The Balmoral is a luxury five-star hotel and landmark in Edinburgh, Scotland, known as the North British Hotel until the late 1980s. It is located in the heart of the city at the east end of Princes Street, the main shopping street beneath the Edinburgh Castle rock, and the southern edge of the New Town.
Resulting from a competition of 1895, the hotel originally opened in 1902. It was designed by architect W. Hamilton Beattie and for most of the twentieth century was known as the North British Hotel or simply the N.B., a traditional railway hotel built for the North British Railway Company adjacent to their Waverley Station. It kept the same name until the late 1980s when it was renamed the Balmoral Hotel after refurbishment, despite being located over 100 miles (160 km) south of Balmoral Castle. Edinburgh residents managed to retain the “NB” nickname by the popular but entirely colloquial suggestion that this stood for “New Balmoral”.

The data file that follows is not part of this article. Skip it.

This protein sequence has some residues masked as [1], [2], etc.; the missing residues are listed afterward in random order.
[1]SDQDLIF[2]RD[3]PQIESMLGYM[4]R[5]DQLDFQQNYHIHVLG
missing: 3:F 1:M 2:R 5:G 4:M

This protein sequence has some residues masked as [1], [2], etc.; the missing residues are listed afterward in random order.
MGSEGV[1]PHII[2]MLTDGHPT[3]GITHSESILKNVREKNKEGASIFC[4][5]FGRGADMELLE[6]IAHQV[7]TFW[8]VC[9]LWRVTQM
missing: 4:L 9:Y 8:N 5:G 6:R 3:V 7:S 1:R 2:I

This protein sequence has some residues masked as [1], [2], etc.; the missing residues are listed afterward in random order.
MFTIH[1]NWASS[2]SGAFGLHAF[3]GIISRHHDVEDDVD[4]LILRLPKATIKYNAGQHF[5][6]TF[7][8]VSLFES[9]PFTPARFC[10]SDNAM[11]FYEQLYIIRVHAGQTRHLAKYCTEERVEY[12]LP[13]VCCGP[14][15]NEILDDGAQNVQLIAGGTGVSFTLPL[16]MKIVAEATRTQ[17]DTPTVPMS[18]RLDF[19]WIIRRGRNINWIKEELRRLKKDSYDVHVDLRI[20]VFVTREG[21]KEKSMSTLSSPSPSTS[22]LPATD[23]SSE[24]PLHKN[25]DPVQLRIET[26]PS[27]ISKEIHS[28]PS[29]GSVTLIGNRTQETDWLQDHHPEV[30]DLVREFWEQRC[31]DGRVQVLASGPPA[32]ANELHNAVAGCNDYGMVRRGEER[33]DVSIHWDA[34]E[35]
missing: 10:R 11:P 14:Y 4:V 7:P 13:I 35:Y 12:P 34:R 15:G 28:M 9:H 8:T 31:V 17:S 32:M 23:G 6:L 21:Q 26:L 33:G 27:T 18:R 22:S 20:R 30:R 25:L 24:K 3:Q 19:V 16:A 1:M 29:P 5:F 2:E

For travellers arriving by train, the hotel provided comfortable and elegant lodgings, before they continued their journeys. To assist passengers in reaching their train on time, the hotel tower’s clock, visible from a considerable distance away, is traditionally set to be two minutes fast. The clock tower, at 190 feet (58 m) high, forms a prominent landmark in Edinburgh’s city centre.
The building’s architecture is Victorian, influenced by the traditional Scottish baronial style. Sadly it was stripped of most of its ornamental stone balconies in its refurbishment, and whilst remaining ornate, is visibly “scarred”.
Its traditional rival has always been the Caledonian Hotel at the west end of Princes Street; this was once the station hotel for the now-demolished Princes Street Station, on the Caledonian Railway.
The Balmoral is now part of The Rocco Forte Collection owned by Sir Rocco Forte.
Location: Edinburgh, Scotland, UK
Camera: Canon EOS 50D
Lens: Sigma 18-200mm f3.5 – 6.3 @ 42mm
Exposure: f5, 1/400, ISO100, RAW, Handheld
Processing: Photomatix 3.1 (3 exp ±1) & Photoshop CS4